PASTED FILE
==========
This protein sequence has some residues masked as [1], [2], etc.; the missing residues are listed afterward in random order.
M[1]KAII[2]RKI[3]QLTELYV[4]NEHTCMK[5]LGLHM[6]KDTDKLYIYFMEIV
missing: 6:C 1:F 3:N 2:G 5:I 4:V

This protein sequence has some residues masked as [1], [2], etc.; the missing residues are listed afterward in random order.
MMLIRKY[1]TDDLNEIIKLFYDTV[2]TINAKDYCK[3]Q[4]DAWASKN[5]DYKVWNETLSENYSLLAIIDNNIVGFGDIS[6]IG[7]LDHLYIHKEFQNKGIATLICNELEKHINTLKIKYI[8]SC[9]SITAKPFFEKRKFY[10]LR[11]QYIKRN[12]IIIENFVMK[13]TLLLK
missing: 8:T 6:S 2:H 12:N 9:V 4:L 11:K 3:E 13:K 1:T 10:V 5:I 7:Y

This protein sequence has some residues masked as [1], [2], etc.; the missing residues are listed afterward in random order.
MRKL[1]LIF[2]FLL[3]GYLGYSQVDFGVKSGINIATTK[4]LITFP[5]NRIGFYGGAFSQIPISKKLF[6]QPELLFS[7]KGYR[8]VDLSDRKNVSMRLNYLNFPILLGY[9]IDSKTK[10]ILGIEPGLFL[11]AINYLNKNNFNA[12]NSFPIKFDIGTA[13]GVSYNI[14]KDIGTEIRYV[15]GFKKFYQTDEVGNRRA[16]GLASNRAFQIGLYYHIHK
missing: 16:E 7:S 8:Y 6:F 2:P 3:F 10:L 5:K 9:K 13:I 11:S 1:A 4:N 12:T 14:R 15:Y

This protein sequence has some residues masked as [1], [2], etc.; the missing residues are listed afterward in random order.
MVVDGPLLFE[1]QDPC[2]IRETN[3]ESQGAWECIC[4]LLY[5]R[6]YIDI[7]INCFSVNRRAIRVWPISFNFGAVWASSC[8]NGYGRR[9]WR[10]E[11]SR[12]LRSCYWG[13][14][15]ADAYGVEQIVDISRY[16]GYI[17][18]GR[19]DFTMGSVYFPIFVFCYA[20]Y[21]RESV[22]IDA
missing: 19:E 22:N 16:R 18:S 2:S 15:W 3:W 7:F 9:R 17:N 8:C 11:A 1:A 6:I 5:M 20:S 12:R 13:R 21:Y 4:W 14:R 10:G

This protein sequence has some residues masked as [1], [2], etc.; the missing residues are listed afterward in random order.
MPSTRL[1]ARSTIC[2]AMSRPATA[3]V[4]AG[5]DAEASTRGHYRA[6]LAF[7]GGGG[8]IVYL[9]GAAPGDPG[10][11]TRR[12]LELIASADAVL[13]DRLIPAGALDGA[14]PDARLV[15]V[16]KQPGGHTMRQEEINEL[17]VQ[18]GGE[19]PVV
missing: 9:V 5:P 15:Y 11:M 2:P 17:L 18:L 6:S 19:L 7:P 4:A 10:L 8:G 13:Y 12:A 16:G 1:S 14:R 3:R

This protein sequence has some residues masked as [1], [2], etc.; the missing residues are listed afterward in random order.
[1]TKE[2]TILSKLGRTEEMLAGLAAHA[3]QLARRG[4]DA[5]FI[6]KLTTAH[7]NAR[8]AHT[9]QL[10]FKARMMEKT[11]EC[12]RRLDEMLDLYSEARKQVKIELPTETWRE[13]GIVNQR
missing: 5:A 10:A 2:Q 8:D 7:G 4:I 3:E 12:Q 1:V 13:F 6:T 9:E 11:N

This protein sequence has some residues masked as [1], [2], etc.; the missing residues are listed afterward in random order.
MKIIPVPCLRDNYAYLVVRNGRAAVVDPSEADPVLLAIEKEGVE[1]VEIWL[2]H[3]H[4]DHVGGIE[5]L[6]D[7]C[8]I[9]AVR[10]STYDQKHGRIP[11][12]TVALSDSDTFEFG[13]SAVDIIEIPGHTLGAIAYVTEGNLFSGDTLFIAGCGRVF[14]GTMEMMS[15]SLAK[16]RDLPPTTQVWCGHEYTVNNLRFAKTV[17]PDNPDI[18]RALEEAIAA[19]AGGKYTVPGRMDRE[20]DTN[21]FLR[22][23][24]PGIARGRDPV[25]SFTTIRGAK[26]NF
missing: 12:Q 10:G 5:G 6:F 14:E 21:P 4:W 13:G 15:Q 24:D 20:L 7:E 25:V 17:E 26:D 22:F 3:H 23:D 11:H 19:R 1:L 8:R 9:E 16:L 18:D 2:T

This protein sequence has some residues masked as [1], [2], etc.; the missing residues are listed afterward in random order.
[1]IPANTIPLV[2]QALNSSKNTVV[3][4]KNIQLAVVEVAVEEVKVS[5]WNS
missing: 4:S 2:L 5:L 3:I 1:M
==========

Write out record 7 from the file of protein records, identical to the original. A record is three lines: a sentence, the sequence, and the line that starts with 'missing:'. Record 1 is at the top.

This protein sequence has some residues masked as [1], [2], etc.; the missing residues are listed afterward in random order.
MKIIPVPCLRDNYAYLVVRNGRAAVVDPSEADPVLLAIEKEGVE[1]VEIWL[2]H[3]H[4]DHVGGIE[5]L[6]D[7]C[8]I[9]AVR[10]STYDQKHGRIP[11][12]TVALSDSDTFEFG[13]SAVDIIEIPGHTLGAIAYVTEGNLFSGDTLFIAGCGRVF[14]GTMEMMS[15]SLAK[16]RDLPPTTQVWCGHEYTVNNLRFAKTV[17]PDNPDI[18]RALEEAIAA[19]AGGKYTVPGRMDRE[20]DTN[21]FLR[22][23][24]PGIARGRDPV[25]SFTTIRGAK[26]NF
missing: 12:Q 10:G 5:G 6:F 14:E 21:P 4:W 13:G 15:Q 24:D 20:L 7:E 25:V 17:E 26:D 22:F 3:H 23:D 11:H 19:R 1:L 8:R 9:E 16:L 18:D 2:T